Welcome back folks for part 7 of DARK CYBERTRON! Last issue our heroes were once again left in pretty dire straits! The Rodpod was blowed up, Hardhead was disintegrated and Iacon was practically wiped out by the Necrotitan and yet the pace of the event was starting to lag – does this issue kick it up a notch or are we still looking at a slow burn?
As you’ll all know (hopefully) I’m a big fan of the two writers of this book, so it’s becoming a bit superfluous for me to tell you that the writing is solid. The characters sound like the characters and the plotting all makes sense. Something I’ve yet to say about this series is that it’s effortlessly introducing the toys that the issues will be packed-in with. For those unaware each issue of Dark Cybertron is going to be packed in with a toy in the current Transformers: Generations 30th Anniversary toyline. So far we’ve had Tankor, Dreadwing, Rattrap and others appear on the Subscription covers and in this issue we get Crosscut – originally a Japanese-exclusive repaint of Skids, now getting a modern re-do as a repaint of the NEW Skids toy. He’s appeared in some ancillary material before but has never been given such a spotlight in which to shine. His appearance doesn’t feel forced and I’d be interested to see him in future MTMTE issues, although given his trend of dying in his few previous appearances it’s doubtful if he’ll make it to the final issue of the crossover! Nightbeat proves consistently entertaining, given his Sherlock-schtick it’s not surprising – I’m just wondering how long it’ll be until we get a Nightbeat/Ratchet team-up!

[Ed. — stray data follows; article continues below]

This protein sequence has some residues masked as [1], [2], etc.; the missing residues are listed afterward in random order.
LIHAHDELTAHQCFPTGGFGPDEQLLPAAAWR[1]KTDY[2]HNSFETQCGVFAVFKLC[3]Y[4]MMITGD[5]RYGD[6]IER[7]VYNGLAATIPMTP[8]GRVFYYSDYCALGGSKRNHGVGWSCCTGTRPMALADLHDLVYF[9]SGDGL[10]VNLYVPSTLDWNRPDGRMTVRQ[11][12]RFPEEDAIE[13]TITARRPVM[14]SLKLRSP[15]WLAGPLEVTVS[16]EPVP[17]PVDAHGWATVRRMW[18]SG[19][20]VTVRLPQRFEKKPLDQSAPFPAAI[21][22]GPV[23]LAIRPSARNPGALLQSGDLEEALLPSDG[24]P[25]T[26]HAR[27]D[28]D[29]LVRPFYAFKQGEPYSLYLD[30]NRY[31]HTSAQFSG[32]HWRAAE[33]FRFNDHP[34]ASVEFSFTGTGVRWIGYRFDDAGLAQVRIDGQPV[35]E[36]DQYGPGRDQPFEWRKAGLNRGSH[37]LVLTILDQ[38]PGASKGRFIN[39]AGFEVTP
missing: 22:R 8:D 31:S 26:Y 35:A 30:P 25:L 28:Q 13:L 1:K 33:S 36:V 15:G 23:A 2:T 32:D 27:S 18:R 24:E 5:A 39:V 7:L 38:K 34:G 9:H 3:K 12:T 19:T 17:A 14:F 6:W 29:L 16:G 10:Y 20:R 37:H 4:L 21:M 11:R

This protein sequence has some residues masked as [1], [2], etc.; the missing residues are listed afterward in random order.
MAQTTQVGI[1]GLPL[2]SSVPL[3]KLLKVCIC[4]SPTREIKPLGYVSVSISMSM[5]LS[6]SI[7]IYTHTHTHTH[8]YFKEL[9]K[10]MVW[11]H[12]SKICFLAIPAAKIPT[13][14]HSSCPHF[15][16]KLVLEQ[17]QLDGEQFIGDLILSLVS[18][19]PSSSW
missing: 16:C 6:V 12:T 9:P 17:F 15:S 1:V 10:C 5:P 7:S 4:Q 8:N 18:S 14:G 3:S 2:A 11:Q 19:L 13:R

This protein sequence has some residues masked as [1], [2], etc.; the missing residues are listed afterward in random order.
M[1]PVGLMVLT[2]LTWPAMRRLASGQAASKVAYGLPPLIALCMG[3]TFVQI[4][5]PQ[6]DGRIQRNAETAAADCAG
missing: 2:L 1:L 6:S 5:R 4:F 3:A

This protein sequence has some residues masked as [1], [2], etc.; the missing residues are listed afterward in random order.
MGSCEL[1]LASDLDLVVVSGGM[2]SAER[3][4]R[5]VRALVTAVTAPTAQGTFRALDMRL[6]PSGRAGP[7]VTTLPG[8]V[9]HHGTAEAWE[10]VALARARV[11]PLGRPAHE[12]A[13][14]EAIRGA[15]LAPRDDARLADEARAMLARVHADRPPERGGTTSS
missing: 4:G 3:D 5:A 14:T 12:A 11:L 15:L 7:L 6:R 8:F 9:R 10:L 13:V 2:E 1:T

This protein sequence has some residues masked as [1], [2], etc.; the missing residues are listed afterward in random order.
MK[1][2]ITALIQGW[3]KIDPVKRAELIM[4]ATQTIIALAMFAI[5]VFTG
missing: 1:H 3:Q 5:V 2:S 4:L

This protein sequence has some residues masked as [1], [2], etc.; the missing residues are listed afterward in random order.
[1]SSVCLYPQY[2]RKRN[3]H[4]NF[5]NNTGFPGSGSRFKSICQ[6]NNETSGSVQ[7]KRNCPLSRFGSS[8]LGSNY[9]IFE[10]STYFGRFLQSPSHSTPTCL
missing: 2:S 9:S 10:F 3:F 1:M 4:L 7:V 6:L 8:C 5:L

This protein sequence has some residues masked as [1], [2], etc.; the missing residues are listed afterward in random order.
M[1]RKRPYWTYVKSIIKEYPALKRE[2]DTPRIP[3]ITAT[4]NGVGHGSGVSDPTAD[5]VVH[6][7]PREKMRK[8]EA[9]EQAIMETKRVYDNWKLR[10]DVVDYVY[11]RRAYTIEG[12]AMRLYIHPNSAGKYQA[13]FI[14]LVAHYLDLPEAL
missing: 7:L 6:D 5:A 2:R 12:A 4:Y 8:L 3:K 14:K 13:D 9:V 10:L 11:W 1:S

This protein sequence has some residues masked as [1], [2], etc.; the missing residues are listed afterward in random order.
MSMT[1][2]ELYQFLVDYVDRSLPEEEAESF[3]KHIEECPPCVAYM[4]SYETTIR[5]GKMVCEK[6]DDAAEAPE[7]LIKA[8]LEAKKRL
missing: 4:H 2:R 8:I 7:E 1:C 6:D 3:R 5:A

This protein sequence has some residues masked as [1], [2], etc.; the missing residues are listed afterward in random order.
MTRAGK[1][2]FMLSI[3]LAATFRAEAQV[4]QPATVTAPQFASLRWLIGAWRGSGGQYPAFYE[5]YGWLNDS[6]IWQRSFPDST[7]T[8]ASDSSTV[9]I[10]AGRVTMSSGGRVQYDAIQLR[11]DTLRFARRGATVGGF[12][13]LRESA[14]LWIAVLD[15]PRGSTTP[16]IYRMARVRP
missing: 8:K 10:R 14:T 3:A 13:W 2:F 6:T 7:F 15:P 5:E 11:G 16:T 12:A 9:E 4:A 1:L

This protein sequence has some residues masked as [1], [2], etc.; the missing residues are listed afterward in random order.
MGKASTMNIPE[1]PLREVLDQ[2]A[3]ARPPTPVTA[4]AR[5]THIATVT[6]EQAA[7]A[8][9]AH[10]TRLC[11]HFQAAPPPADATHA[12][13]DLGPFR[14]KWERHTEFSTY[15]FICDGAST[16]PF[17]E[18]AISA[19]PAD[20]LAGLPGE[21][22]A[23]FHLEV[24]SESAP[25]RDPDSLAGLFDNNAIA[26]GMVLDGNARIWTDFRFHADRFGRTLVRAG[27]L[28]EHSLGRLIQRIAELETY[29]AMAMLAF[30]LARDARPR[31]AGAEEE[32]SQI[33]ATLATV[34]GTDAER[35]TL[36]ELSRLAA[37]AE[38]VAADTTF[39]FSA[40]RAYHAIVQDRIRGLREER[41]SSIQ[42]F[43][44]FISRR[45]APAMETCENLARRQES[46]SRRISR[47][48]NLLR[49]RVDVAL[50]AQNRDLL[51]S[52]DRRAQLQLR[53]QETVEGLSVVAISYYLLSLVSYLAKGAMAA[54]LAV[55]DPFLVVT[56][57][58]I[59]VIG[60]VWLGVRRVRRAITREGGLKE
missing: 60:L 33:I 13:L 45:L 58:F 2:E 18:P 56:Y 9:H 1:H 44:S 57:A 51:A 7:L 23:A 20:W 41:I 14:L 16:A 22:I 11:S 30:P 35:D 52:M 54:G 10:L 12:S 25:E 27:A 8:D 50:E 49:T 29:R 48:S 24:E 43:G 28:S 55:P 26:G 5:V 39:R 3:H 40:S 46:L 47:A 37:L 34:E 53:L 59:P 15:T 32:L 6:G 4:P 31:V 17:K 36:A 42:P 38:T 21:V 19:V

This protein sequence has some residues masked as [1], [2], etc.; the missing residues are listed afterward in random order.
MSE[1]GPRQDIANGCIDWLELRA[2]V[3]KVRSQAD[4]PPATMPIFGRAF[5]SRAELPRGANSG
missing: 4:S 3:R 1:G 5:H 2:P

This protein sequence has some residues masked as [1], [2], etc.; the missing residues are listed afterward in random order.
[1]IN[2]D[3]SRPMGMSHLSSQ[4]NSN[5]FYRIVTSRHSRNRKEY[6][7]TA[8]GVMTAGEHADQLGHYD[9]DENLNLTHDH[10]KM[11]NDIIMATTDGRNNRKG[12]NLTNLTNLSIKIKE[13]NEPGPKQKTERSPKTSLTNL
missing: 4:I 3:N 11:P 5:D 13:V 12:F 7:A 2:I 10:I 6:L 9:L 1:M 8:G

Raiz’s art is seriously growing on me. The colouring is brighter, which pulls it more into the MTMTE ballpark, fitting sine he’s dealing with all of the Lost Light crew within the series. The heavy inking has eased up but it isn’t gone completely – it grants the book some weight and gravitas. Ramondelli’s art, which is always best used sparingly, is starting to grate on the nerves. It’s murky and lacks the ability to convey any clearly defined emotion. It still suits the Dead Universe but I’d be interested to see another artists interpretation. Livio seems more suited to large vistas and individual pieces of art rather than sequential storytelling. Rojo feels more exaggerated than usual and less sharp than we’ve come to expect. Thankfully his work is expressive and his Galvatron is gleefully manic but perhaps the schedule is beginning to catch up with him.
Cover props this time around have to go to the Crosscut Subscription variant, if only because this’ll probably be the last time the guy will ever get a cover to himself! The pacing is still slow but each story definitely IS moving along, just a bit slower than I’d like. This Dark Cybertron crossover is going to read really well in trade though. The last-page cliffhanger is rather timely, given the recent fandom discussions about IDW Arcee’s origin from 6 years ago, sparked by the Windblade series announcement. No spoilers but I’m going to guess the Windblade series is going to be getting a lot of new pulls as a result of this issue.
The writer of this piece was:
David McIntyre (aka Big Dave)
You can also find David on Facebook